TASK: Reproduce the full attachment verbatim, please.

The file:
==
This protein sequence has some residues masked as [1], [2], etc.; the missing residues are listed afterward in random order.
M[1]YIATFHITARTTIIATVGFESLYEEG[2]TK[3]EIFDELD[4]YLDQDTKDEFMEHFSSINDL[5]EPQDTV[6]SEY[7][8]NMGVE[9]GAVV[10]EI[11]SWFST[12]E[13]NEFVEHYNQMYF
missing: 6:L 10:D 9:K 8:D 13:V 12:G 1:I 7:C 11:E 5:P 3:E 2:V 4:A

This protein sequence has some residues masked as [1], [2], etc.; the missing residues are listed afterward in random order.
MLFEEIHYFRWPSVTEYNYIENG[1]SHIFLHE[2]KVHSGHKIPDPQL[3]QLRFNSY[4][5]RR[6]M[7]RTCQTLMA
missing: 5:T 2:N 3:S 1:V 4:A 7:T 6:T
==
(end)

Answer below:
This protein sequence has some residues masked as [1], [2], etc.; the missing residues are listed afterward in random order.
M[1]YIATFHITARTTIIATVGFESLYEEG[2]TK[3]EIFDELD[4]YLDQDTKDEFMEHFSSINDL[5]EPQDTV[6]SEY[7][8]NMGVE[9]GAVV[10]EI[11]SWFST[12]E[13]NEFVEHYNQMYF
missing: 6:L 10:D 9:K 8:D 13:V 12:G 1:I 7:C 11:E 5:P 3:E 2:V 4:A

This protein sequence has some residues masked as [1], [2], etc.; the missing residues are listed afterward in random order.
MLFEEIHYFRWPSVTEYNYIENG[1]SHIFLHE[2]KVHSGHKIPDPQL[3]QLRFNSY[4][5]RR[6]M[7]RTCQTLMA
missing: 5:T 2:N 3:S 1:V 4:A 7:T 6:T